If I had any say in the matter, THIS is the kind of collection that the show would feature every week! In this episode, of MeTV’s Collector’s Call show host Lisa Whelchel visits Rick Goldschmidt and his house full of amazing toys and pop culture memorabilia. This is a collection that literally covers every square inch of the house.
Whelchel is given a tour of Goldschmidt’s museum/collection, and she is overwhelmed “in a great way.” Let’s be honest, this is one of those collections that has taken over — there’s nowhere to sit, nowhere to move. i could never live this way, but I’m amazed how some people do. I’ve visited pop culture museums, and they don’t have half the items in this house, but the organization of a well-crafted display makes a collection so much more impressive. A few nice glass display cases would go a long way in this house!
The first items they talk about are Mego action figures from the 70’s that Goldschmidt has gathered with the help of his son, Josh. Most of the figures are in their original boxes, which makes them twice as valuable as they would be if they didn’t have their boxes. The collection is valued at over $2,000.00.
Goldschmidt next shows us his collection of Martin and Lewis items, which includes three lighted lenticular pictures. These photos are extremely rare and according to the appraiser, David Gutterman of Quake Collectibles, the 60-year old pictures are valued at $1,000.00 each.
Goldschmidt is a Rankin & Bass expert and has written five books and produced several videos on the history of the company. As a result of these efforts, Arther Rankin himself had given him a one-of-a-kind wooden salad serving set based on characters from Mad Monster Party. The set was carved by the same artists who made the puppets featured in the movie. This set is valued at over $20,000.00!
The next highlighted item was a set of Willkins and Wontkins figures that Jim Henson created before his days at Sesame Street. The characters were used to help sell coffee in TV commercials. I might need to track down a set of these! The pair retails for $1,000.00.
Now, this is where stuff gets real. Goldschmidt takes the group on a tour of his living room, which is filled to the ceilings with toys from the 60’s and 70’s. My eyes could not take in all the amazing items without pausing the video with each turn. Of course, my eyes were laser focused on the impressive collection of Batman items. The gem of the collection is a set painting from the 1966 Batman television show’s “Ring of Wax” episode painted by A. Leslie Thomas. The painting would be a prize for any Batman collector, and is valued at up to $20,000.00.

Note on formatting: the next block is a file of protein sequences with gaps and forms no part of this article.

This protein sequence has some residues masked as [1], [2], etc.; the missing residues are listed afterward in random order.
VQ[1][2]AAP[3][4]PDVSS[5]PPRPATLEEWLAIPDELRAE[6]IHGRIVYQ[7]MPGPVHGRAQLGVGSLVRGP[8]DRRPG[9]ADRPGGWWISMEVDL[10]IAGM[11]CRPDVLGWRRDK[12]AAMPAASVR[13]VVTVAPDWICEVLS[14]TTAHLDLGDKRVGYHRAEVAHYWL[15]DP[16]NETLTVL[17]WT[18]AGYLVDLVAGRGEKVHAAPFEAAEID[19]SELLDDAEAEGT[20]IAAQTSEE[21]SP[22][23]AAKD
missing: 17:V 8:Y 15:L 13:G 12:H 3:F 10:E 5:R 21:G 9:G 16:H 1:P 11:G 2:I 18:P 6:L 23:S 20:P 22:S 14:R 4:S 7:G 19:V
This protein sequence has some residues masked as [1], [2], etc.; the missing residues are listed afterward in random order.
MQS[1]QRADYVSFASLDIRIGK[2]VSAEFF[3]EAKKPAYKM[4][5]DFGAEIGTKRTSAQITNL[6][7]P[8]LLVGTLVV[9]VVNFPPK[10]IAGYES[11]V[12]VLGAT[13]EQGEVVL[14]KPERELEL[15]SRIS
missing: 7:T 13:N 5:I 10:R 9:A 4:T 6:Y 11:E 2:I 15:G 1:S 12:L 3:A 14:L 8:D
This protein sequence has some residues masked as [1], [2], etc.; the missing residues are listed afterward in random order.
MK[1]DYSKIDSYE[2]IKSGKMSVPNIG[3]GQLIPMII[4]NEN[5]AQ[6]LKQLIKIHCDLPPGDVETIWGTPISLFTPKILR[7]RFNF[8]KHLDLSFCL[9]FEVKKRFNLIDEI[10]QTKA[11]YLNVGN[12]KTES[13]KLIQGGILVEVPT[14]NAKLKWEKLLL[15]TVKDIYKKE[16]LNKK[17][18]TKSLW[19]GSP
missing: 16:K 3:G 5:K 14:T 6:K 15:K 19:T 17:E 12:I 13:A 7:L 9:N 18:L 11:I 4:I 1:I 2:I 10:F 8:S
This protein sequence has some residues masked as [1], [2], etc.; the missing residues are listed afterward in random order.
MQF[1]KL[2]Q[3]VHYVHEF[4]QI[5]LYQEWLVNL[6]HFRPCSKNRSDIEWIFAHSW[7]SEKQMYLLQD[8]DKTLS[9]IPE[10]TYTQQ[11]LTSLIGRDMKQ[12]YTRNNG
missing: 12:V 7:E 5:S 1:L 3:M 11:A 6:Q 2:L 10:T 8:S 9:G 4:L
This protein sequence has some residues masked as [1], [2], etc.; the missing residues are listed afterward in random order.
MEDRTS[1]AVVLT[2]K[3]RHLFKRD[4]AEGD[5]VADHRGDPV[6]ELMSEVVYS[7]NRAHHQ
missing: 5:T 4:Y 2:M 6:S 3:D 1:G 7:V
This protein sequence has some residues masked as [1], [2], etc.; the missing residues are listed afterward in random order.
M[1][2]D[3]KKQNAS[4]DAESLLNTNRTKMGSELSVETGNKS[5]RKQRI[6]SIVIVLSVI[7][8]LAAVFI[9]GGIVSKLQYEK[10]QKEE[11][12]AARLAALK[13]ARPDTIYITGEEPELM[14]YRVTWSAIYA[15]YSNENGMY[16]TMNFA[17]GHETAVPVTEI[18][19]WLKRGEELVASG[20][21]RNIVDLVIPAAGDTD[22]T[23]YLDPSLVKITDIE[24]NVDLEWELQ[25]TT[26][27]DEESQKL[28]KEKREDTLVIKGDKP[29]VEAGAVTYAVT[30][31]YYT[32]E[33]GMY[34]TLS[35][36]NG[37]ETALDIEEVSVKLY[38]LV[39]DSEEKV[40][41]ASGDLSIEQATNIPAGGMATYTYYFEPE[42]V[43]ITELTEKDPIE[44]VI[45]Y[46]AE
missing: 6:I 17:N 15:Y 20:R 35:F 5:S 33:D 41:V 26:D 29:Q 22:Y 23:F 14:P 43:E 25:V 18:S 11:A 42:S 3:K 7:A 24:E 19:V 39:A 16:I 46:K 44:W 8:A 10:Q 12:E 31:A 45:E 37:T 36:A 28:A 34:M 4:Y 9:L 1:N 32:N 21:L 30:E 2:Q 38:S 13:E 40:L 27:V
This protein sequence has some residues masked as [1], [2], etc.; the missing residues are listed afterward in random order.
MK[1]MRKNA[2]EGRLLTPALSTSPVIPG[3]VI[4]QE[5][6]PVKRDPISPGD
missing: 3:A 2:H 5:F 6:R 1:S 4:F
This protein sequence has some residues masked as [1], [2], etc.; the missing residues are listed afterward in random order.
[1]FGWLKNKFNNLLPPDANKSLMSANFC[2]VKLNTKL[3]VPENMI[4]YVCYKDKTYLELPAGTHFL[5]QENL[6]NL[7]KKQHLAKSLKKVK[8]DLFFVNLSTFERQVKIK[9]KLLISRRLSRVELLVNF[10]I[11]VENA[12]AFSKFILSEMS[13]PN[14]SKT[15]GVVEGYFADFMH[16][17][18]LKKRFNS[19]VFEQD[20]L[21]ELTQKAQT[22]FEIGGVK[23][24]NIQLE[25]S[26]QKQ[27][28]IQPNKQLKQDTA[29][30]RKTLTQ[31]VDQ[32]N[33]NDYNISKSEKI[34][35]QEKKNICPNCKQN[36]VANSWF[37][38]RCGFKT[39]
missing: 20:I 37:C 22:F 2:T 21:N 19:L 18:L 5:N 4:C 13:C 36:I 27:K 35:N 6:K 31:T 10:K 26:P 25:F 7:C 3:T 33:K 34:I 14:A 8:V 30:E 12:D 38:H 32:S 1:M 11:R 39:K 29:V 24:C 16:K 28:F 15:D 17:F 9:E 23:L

An amazing collection of Captain Action figures dominates a large shelf in the room, and on the top shelf is a store display that might be the only one to have survived to this day. The entire collection is the most valuable collection in the house, and it’s valued at over $25,000.
The final item that is highlighted is a rare coloring book that was handed out at the filming of an episode of the Dick Van Dyke show. This may be the only surviving copy, and it is valued at $1,000.00.
Dave Gutterman of Quake Collectibles has brought a Tony the Tiger lunchbox to try and trade for a couple of Rankin & Bass prototype figurines. Goldschmidt is happy to accept the trade, because the manufacturer sent him several boxes of those figurines!
This episode is exactly what you would want in a show featuring collectors and their prized possessions, I just wish it lasted longer! A person could spend hours, if not days, going through a collection like this, and it has to be challenging to pick just a few of the items to highlight. I’d like to hear less about “what’s it worth” and more about the history of an item nd how it was acquired. In the first episode, the collector had bought everything at high-priced auctions, while this episode has stories about items received as gifts, in exchange for work. Anyone can amass a collection if you have the funds, but truly rare and unique items might never be up for sale, so it’s fun to hear how they come to be part of a collection.
Rick Goldschmidt has put together an incredible collection and is truly passionate and knowledgable about every item he has acquired. He is one of those fortunate people who has managed to turn his creative skills into a career working on projects that he loves. The entire collection is valued at up to $500,000.00! This is a home that could populate an entire pop culture museum, and if Goldschmidt ever sells tickets, I’ll be the first in line.